7 Epic Ab Principles To Get You Shredded + Bonus Routine!

No other muscle is more impressive and speaks more volumes about your fitness level than the ab muscles. Ab muscles in conjunction with a well developed and balanced physique put you in a whole different category when you take your shirt off at the beach. However, this muscle group is one of the most misunderstood ones in terms of how to train it and how to achieve that ripped midsection look.

In this article, I want to cover in detail what you need to do in order to achieve an impressive set of abs. First of all, I have to start by saying that everyone in this world is born with abs. Ask any student of college anatomy that has opened up a human body and analyzed what is inside. They will tell you that every human subject had abdominal muscles regardless of training. So if we all have abs, then how come we can’t see them? The reason for that is the wall of fat that is covering prevents the muscles from being visible. This leads to the first rule for getting abs:

In Order To Get Abs, You Need To Decrease Your Body Fat Percentage.
There are no “if’s” or “but’s” about this. Too much body fat and you won’t be able to see your abs. In order for men to start seeing some of their abs, they need to be at 10% or below. Women, on the other hands, start to see lines at 13% since women typically store body fat in other areas such as the hips and glutes.

In order to lower body fat, a good and balanced nutrition program consisting of 40% carbs, 40% proteins and 20% fats presents a good starting point in conjunction with some cardiovascular exercise and a good periodized weight training routine that exercises your whole body and includes abdominal work.

To have the best-looking abs, one needs to exercise them correctly and understand abdominal anatomy in addition to following principle #1.
This principle is pretty much self-explanatory and it leads us to the next topic, which is that of abdominal anatomy.
Abdominal Anatomy 
There Are Four Main Muscle Groups That Make Up The Full Abdominal Wall:
• The Rectus Abdominis (composed of upper and lower abdominals)
• The Oblique Muscles
• The Intercostal Muscles
• The Serratus Anterior

Rectus Abdominis Function & Exercises
The muscle that extends from the top of the pelvis to the sternum is called the rectus abdominis. This is the primary abdominal muscle, which when properly developed (assuming that the person has low enough body fat levels), will give the illusion of a six-pack. Its function is to pull the upper torso towards the hips when the body is only slightly flexed at the waist. This is the reason why if you are doing a sit-up, any additional torso movement done past the initial 30 degrees from the floor will not stimulate the abs; instead, the hips will be the ones that will complete the movement. Because of this, partial sit-ups performed with the torso moving up to 30 degrees and crunches are great allies in our quest to achieve great abs.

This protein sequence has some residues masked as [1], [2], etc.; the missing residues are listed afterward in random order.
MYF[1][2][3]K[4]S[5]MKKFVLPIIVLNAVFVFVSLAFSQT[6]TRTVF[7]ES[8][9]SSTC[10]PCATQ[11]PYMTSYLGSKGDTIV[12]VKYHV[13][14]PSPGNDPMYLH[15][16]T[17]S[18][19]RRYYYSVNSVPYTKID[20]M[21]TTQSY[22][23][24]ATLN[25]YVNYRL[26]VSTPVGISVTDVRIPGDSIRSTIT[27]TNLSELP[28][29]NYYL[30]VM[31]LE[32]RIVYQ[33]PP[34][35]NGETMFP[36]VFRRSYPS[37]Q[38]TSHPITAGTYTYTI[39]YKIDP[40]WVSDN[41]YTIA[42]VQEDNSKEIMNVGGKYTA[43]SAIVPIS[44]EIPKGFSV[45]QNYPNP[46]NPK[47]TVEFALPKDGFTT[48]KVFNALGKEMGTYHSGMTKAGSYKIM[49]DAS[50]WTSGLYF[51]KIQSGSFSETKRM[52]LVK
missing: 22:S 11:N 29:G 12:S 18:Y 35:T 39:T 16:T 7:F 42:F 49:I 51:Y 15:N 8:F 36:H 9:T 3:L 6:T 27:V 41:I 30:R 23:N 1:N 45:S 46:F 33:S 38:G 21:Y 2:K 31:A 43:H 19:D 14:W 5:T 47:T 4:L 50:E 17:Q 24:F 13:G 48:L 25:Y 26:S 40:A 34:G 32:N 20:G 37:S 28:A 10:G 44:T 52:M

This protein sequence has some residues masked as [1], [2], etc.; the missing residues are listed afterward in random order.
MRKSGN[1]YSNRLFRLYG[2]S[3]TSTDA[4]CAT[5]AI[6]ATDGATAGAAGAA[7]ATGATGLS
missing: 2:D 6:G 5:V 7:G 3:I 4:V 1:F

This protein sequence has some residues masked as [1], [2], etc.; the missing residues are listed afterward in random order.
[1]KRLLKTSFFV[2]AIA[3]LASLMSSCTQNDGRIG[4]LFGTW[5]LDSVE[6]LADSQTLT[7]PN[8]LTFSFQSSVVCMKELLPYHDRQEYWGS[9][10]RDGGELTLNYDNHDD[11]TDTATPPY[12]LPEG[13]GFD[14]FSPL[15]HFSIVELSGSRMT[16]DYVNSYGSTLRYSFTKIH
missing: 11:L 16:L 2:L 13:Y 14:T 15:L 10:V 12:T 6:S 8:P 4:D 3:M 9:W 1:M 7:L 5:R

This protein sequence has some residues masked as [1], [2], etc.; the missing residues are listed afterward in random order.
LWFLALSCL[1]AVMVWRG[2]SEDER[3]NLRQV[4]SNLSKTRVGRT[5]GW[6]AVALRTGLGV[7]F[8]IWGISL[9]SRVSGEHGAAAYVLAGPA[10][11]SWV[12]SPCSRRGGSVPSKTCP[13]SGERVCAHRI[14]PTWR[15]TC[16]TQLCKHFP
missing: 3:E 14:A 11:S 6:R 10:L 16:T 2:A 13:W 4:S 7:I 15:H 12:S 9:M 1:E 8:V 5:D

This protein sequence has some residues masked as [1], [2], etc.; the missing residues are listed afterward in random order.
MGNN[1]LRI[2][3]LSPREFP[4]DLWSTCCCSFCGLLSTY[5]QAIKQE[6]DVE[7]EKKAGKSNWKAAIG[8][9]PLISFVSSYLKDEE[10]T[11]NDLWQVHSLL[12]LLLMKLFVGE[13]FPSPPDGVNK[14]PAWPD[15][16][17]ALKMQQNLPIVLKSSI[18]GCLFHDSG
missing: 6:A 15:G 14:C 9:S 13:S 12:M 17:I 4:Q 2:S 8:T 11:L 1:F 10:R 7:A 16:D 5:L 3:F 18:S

However, if you really want to maximally stimulate the abdominals, prevent lower back problems and get the most “bang for your buck” so to speak, then you need to also consider the fact that the anatomy of the rectus abdominis is such that if you do not bend your torso backwards by around 15 to 20 degrees then you won’t be able to accomplish these things. Since the floor only provides a flat surface, not only your abs will not get maximal stimulation, but also they will not learn how to properly contract and protect your back when your body is bent backwards (as is often the case when advanced bodybuilders perform exercises like standing military presses).

The only way to get around this is by getting an exercise ball. An exercise ball is a great small investment (they run for about $8-$15 these days) as this apparatus will allow you to get the necessary backwards bend that your torso needs in order to maximally stimulate your abs.
So because of this, crunches performed on an exercise ball are the way in which I recommend you perform this exercise. Since the rectus abdominis also has muscles in the lower region that help maintain proper postural alignment, it becomes necessary to include reverse crunches performed on the swiss ball (make sure that you hold to a stationary sturdy object) as this exercise will allow you to go below the neutral (flat) position.
Another good lower abdominal exercise is the hanging leg raises. The key for maximal stimulation in this exercise is to roll the pelvis slightly backwards at the beginning of the movement.

Oblique Muscles Function & Exercises
The external obliques are the muscles at the sides of the waist. The external oblique complex actually consists of three layers of muscles: the internal obliques, the transverse obliques and external obliques. Together, these muscles contract to tilt the torso, as well as twist it, from side to side. While a bodybuilder would not want massive obliques as this would take away from symmetry and give the illusion of a thick waist, these muscles do need to be trained in order to maintain ideal postural alignment.